A Latino father and essential worker died of COVID-19. He was afraid of losing his job. – NBC News

” There are a lot of important employees and Latino employees at Mission Foods, who exist offering for their households, who do not want to speak out because they hesitate,” said Alisha.
Objective Foods said that their “company-wide health and wellness steps fulfill or frequently go beyond the requirements of health authorities” which they are hand-delivering a note to each worker in their respective facility when the business is warned of a validated case.
Afraid to lose his job, “or be replaced by someone younger” As California started seeing an increase in COVID-19 cases, Alisha and her brother or sisters started to fret about their dads exposure to the virus at work, specifically because he struggled with diabetes and high blood pressure.

Alisha and her siblings assisted their mother vacate your house last weekend “even if theres a lot of memories.” Alishas parents were together for about 35 years.
The household recently produced the Beto Mena Foundation to honor José Robertos memory. Alisha hopes the nonprofit will help Latino households having a hard time to endure the pandemic, as well as other neighborhoods of color. Up until now, they have had the ability to send standard medical materials and thermometers to families with no access to COVID-19 testing in El Salvador, José Robertos native nation.
Eventually, Alisha hopes that the structure can assist necessary workers access bilingual labor legal representatives and host food drives in addition to other neighborhood events around Los Angeles and Orange County in partnership with other structures.
The coronavirus has actually killed at least 5,136 individuals in Los Angeles County, half of them are Latino.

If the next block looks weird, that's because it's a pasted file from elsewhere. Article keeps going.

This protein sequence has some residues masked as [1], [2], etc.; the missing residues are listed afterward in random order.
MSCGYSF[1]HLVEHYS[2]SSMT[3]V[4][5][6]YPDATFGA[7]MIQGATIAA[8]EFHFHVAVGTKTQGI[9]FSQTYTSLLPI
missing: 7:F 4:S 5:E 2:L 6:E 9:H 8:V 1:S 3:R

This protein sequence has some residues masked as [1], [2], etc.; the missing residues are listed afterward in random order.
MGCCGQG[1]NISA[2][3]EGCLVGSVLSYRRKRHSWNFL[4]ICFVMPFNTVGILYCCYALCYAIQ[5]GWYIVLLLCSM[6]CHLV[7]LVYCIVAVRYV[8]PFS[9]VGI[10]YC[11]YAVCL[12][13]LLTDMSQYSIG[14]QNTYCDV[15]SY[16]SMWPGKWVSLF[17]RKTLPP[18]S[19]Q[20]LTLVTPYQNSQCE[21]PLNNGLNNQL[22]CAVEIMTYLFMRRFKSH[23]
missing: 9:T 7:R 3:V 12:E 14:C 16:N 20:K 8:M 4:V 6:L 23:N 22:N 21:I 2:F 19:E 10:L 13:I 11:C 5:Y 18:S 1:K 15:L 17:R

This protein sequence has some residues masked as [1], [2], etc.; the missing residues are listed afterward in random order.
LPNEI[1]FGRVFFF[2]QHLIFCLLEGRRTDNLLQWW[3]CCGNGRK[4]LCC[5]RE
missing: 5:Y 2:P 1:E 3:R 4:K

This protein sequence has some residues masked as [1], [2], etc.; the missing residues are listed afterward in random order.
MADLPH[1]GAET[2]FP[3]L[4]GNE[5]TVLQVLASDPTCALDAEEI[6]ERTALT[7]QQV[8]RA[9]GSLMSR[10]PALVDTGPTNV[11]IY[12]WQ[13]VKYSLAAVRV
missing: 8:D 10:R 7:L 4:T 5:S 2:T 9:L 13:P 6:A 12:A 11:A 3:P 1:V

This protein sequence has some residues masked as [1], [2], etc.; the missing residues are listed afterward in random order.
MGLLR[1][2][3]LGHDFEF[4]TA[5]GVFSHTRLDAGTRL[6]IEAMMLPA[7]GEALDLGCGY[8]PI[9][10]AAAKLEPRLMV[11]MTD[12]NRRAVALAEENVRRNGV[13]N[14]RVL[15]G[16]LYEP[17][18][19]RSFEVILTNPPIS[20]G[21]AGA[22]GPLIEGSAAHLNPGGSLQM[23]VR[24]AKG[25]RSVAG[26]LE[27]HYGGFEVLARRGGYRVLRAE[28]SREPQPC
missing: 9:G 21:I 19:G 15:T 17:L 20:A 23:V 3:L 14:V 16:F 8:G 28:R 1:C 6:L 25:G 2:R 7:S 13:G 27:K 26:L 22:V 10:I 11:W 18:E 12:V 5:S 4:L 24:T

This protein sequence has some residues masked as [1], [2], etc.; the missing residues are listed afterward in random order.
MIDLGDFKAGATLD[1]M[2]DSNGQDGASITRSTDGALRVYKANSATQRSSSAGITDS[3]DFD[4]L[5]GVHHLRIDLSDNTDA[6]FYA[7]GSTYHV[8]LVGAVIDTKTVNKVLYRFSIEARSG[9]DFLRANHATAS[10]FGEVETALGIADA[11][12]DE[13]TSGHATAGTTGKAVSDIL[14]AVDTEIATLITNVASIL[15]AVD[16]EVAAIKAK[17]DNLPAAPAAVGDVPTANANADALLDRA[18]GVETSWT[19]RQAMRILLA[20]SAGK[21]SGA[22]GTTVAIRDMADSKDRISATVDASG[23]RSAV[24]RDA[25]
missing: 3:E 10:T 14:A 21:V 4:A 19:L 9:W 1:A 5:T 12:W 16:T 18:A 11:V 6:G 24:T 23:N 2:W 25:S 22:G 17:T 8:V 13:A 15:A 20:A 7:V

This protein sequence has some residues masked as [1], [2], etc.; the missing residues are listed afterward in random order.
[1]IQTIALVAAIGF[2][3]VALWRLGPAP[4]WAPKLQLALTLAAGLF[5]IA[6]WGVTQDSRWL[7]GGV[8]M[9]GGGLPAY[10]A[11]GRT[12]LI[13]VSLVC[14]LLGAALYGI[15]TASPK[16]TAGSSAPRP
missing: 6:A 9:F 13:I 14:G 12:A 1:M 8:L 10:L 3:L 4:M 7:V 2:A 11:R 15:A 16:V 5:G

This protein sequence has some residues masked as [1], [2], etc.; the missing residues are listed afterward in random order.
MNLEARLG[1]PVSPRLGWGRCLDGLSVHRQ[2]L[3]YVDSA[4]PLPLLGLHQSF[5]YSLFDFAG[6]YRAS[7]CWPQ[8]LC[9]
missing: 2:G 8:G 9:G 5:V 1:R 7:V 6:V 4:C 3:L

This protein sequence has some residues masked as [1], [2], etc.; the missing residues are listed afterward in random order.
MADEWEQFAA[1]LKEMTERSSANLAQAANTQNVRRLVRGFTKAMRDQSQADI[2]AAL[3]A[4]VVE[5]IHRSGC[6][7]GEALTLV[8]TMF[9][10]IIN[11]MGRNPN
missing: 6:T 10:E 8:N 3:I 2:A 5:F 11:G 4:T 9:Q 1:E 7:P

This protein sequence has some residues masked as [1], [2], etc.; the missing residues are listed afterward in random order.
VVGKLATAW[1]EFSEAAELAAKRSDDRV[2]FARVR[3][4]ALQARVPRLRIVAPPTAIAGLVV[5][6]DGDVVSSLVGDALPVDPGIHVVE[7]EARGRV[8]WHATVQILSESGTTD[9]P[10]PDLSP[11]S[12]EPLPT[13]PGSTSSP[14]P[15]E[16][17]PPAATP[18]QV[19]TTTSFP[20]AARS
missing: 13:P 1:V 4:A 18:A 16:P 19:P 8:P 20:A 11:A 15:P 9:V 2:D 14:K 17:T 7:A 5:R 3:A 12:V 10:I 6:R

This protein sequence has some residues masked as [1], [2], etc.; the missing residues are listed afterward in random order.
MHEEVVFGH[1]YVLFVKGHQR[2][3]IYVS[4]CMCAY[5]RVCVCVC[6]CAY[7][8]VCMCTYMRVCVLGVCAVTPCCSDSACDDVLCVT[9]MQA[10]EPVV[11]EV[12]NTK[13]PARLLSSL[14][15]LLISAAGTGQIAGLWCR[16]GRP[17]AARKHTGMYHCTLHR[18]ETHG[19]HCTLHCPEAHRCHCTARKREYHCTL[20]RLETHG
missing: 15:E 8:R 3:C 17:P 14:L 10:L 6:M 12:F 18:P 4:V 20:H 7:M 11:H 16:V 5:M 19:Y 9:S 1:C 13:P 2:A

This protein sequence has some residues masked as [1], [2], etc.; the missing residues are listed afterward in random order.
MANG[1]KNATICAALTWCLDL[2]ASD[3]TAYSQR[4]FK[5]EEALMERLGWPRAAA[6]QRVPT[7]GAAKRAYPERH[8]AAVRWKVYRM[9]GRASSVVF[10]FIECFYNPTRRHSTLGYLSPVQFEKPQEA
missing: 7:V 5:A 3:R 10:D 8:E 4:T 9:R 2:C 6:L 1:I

” These arent simply numbers. These are people. Theyre mothers, dads, siblings, uncles that are not with us anymore,” Alisha informed Telemundo in Spanish last week.
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Alishas mother and older sis, both of whom dealt with José Roberto, likewise tested positive for the infection during the exact same time period. While both ladies recuperated, José Robertos signs aggravated. On July 4, he was hospitalized after struggling to breathe.
He was then confessed to the medical facilitys extensive care unit on the following day. José Roberto, understood to individuals in his Los Angeles neighborhood as “Beto Mena,” spent two weeks connected to a respirator up until he died on July 20. He was 67.
” Its the most agonizing thing, particularly due to the fact that you cant see them personally, you cant say bye. Individuals have to bear in mind that, when they say they do not wish to wear masks,” Alisha informed NBC News. “This is not a political issue. This is damaging people and destroying their lives.”
José Roberto, who was an engineer by profession, emigrated to the United States from El Salvador in the 1980s “to work and offer for his kids,” said Alisha, adding that he was the familys sole company. “Thats why work was always the most crucial thing to him.”
Jose Roberto Alvarez, 67, with his other half and three children.Courtesy of the Alvarez Family” My father never stated no to helping people. He was constantly there for any member of the family no matter what. He was the sort of man who would enter into work on his days off since his boss would call him for help,” said Alisha.